FDA Gives Treats to a Few Drugmakers

After this month's string of rejections, I was beginning to think that the Food and Drug Administration had lost its APPROVED stamp somewhere in its junk drawer. 

But the agency was just waiting for the right moment. The FDA gave two thumbs-ups yesterday.

The first wasn't so much an approval as an expanded use. Bristol-Myers Squibb's (NYSE: BMY  ) Sprycel was already approved for treating chronic myeloid leukemia after patients failed Novartis' Gleevec. Now, the FDA says the drug can be used as a first-line treatment. The expanded approval will increase the potential patient population, but it also has competition on the way. Novartis' Tasigna also beat Gleevec in a recent head-to-head trial, and has been approved as a first-line treatment as well.

The second drug getting an FDA green light was Sunovion Pharmaceuticals' Latuda. Sunovion is owned by Dainippon Sumitomo Pharma, which you can find on the Tokyo Stock Exchange, but I'm not sure Latuda should be the trigger that makes you want to investigate further.

The drug enters the crowded -- dare I say crazy -- schizophrenia market. With AstraZeneca's Seroquel, Pfizer's (NYSE: PFE  ) Geodon, and Eli Lilly's (NYSE: LLY  ) Zyprexa, not to mention generic versions of Johnson & Johnson's (NYSE: JNJ  ) Risperdal, I have a hard time seeing the drug gaining much traction.

Where does the pair of approvals leave Forest Labs (NYSE: FRX  ) , Biodel (Nasdaq: BIOD  ) , and Avanir Pharmaceuticals (Nasdaq: AVNR  ) , which could all hear from the FDA today? In about the same place they were before.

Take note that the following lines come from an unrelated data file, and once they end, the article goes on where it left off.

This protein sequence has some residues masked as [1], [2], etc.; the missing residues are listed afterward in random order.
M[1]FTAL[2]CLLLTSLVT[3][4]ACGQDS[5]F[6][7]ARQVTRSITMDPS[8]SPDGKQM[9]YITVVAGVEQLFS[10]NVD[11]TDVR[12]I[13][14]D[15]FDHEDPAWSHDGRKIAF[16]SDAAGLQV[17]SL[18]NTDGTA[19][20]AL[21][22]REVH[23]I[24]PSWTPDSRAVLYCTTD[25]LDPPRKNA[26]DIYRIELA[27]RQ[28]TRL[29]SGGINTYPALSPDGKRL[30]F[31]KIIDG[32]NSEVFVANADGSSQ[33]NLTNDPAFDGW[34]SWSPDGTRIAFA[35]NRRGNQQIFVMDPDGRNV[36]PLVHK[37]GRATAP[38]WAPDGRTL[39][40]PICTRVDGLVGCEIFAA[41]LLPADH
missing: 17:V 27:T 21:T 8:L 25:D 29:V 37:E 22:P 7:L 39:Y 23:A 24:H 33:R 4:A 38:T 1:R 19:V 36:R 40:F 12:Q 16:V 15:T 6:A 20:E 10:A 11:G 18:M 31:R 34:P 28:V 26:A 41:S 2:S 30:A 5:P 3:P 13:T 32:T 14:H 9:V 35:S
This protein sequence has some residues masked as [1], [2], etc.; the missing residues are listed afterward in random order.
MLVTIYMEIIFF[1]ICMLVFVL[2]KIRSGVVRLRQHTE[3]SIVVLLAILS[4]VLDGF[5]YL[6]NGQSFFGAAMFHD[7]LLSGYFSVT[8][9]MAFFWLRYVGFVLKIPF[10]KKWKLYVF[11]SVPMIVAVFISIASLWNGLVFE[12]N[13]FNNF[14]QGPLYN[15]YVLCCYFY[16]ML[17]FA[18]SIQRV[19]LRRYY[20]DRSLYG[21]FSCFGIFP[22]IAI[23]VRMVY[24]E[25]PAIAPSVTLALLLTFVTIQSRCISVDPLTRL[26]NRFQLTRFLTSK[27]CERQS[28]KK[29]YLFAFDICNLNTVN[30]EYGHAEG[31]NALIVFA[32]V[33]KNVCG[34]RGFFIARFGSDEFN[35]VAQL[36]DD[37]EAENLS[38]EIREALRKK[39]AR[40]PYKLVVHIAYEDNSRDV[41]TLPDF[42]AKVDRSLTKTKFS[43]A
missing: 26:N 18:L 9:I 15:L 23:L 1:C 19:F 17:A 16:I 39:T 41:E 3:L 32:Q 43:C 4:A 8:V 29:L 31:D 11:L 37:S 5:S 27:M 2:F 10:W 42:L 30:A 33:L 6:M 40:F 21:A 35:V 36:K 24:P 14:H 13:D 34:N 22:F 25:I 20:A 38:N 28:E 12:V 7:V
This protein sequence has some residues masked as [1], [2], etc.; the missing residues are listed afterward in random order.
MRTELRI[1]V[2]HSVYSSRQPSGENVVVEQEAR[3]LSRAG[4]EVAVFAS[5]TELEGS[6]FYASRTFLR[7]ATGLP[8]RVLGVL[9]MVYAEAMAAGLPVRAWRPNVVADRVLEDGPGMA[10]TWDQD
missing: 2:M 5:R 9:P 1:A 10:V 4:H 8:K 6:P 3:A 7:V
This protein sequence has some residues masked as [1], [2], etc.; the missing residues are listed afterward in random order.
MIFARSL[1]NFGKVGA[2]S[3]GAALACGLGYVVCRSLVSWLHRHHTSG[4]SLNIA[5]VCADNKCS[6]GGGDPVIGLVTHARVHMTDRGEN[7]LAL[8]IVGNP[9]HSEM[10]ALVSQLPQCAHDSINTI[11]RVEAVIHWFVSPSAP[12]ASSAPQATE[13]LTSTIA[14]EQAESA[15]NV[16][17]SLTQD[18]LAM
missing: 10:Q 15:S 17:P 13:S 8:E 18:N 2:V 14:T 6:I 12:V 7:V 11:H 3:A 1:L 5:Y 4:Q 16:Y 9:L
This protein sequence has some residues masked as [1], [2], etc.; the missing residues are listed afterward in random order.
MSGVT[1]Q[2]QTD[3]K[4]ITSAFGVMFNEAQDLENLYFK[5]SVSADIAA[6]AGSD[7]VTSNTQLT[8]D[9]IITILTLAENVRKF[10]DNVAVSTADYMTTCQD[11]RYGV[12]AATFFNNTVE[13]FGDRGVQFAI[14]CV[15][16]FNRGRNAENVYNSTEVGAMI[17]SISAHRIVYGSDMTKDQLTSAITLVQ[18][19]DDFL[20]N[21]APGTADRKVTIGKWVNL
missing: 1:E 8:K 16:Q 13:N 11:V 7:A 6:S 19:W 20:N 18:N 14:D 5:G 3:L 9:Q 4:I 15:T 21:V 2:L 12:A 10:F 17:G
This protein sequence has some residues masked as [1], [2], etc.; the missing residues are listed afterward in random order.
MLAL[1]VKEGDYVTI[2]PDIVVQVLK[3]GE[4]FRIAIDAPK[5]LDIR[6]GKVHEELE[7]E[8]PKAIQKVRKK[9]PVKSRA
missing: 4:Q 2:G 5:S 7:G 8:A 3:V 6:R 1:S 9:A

While we can draw some conclusions from the FDA's actions -- the agency seems to be getting more safety-conscious -- drug approvals ultimately boil down to the data on the individual drugs. Forest's ceftaroline looks like a shoo-in, assuming there are no manufacturing issues. Approvals for Biodel's Linjeta and Avanir's AVP-923 look a little iffier, given a weak data package and a history of heart issues, respectively.

A previous version of this article incorrectly stated that Tasigna had not yet been approved as a first-line treatment. The Fool regrets the error.

Keep up with the drugs facing FDA decisions using The Fool's My Watchlist feature, or subscribe to Brian Orelli's RSS feed here.

Pfizer is a Motley Fool Inside Value recommendation. Novartis is a Motley Fool Global Gains pick. Motley Fool Options has recommended a diagonal call position on Johnson & Johnson, which is a Motley Fool Income Investor pick. The Fool owns shares of Johnson & Johnson. Try any of our Foolish newsletter services free for 30 days. We Fools may not all hold the same opinions, but we all believe that considering a diverse range of insights makes us better investors.

Fool contributor Brian Orelli, Ph.D., doesn't own shares of any company mentioned in this article. The Fool has a disclosure policy.


Read/Post Comments (0) | Recommend This Article (5)

Comments from our Foolish Readers

Help us keep this a respectfully Foolish area! This is a place for our readers to discuss, debate, and learn more about the Foolish investing topic you read about above. Help us keep it clean and safe. If you believe a comment is abusive or otherwise violates our Fool's Rules, please report it via the Report this Comment Report this Comment icon found on every comment.

Be the first one to comment on this article.

Sponsored Links

Leaked: Apple's Next Smart Device
(Warning, it may shock you)
The secret is out... experts are predicting 458 million of these types of devices will be sold per year. 1 hyper-growth company stands to rake in maximum profit - and it's NOT Apple. Show me Apple's new smart gizmo!

DocumentId: 1350886, ~/Articles/ArticleHandler.aspx, 11/26/2014 12:56:03 PM

Report This Comment

Use this area to report a comment that you believe is in violation of the community guidelines. Our team will review the entry and take any appropriate action.

Sending report...


Advertisement